According to fire expert Dr Andrew Sullivan: “Radiant heat impinging upon a building means that glass and window frames will start to fail at about 12-15 KW per square metre. Usually, your fire must be some distance away from the house to be able to withstand that”.

Finally, landscaping guidelines ensure the fire is kept away and there is a safe evacuation point.

“The vegetation around the house plays a role in how the house will respond to the arrival of the bushfire,” explained Dr Sullivan. 

“If you can reduce the amount of available fuel, you decrease the chance of fire reaching the property.” 

FORTIS is 100 per cent electric, self-sufficient with solar power and energy efficient design. The guidelines stipulate recyclable materials. The buildings are built to last and withstand extreme weather and disasters, reducing landfill and rebuilding environmental impacts.

The process

Following the bushfires of 2019-2020, the organisation received many enquiries from homeowners wanting to know how to future-proof their homes from fire. It has been a two year process to bring the plan to fruition. 

The designs were made in collaboration with the community at Shoalhaven on the NSW South Coast who had lost their homes, and with the help of engineers, architects and disaster professionals to ensure that the design measured up. 

The Shoalhaven area has on average 600 bushfires a year according to the NSW Rural Fire Service, of which an average of 20 fires can be considered to be major fires. 

FORTIS House BBCABBCA chief executive officer Kate Cotter. Image: BBCA

“We wanted technical solutions to engineer resilience into what the community was asking for. That was the challenging part,” Ms Cotter said.

She said there were “challenges on how to bring different disaster types together in the design”. 

For areas that are both flood-prone and fire-risk, the specific internal features will be different. For example, to mitigate flood inundation the design specifies elimination of wall cavities below the water line. And the home is raised above the water line.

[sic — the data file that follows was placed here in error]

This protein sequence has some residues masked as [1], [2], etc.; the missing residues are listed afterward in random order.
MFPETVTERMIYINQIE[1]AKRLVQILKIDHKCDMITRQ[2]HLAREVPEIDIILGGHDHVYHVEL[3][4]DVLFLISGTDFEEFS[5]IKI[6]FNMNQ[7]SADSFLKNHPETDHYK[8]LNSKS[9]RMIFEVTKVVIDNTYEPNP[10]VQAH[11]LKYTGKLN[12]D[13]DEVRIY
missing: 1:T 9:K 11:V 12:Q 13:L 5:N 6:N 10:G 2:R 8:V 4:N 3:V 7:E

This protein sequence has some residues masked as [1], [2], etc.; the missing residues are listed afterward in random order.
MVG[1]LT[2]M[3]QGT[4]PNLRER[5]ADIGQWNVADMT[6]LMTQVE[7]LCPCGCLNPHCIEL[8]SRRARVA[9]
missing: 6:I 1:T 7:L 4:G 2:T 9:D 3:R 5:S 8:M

“There’s some tradeoffs you have to make.”

Build location

Having a fire resilient design isn’t the only important thing you can do to minimise the risk of losing your home. You should also consider the location when building.

The CSIRO recently unveiled a new $2.1 million bushfire behaviour research facility located at CSIRO Black Mountain Canberra, which will house its Pyrotron and Vertical Wind Tunnel, two instruments designed to aid scientists in researching bushfires in a controlled environment. 

CSIRO bushfire behaviour expert Dr Andrew Sullivan told The Fifth Estate that there are three factors that influence fire behaviour, called the “fire behaviour triangle”: topography, weather, and fuel. 

On the first factor, building on a slope increases the consequences of a fire, because fire accelerates exponentially when moving up or down a hill. 

CSIRO_Pyrotron Dr Andrew Sullivan Dr Andrew Sullivan overseeing the CSIRO Pyrotron experiment equipment. Image: CSIRO

The speed will double the “flat ground rate of spread” for every 10 degrees of slope, he explained. So, if your home is on a 20 degree slope, the fire will be moving at 20 km an hour – that’s twice as fast as the average person can run.

The other factor that you have control over is the fuel, or vegetation around your home. 

“If you can reduce the amount of available fuel, you decrease the chance of fire reaching the property. 

“One thing people aren’t aware of is that one kilogram of dry vegetation has the equivalent energy to power a lightbulb for 24 hours – but that energy can be used up by the fire in around 10-15 seconds.”

In an emergency situation, expert advice is to lock up and evacuate – even if you have a fire resilient home. 

But if something goes wrong and the evacuation route is cut off or it is too late to leave the property, Ms Cotter said that the Fortis home is “a place of last resort”.

“There’s resilience built in so that you can survive”. 

“It’s always better to be safe than sorry,” Dr Sullivan said.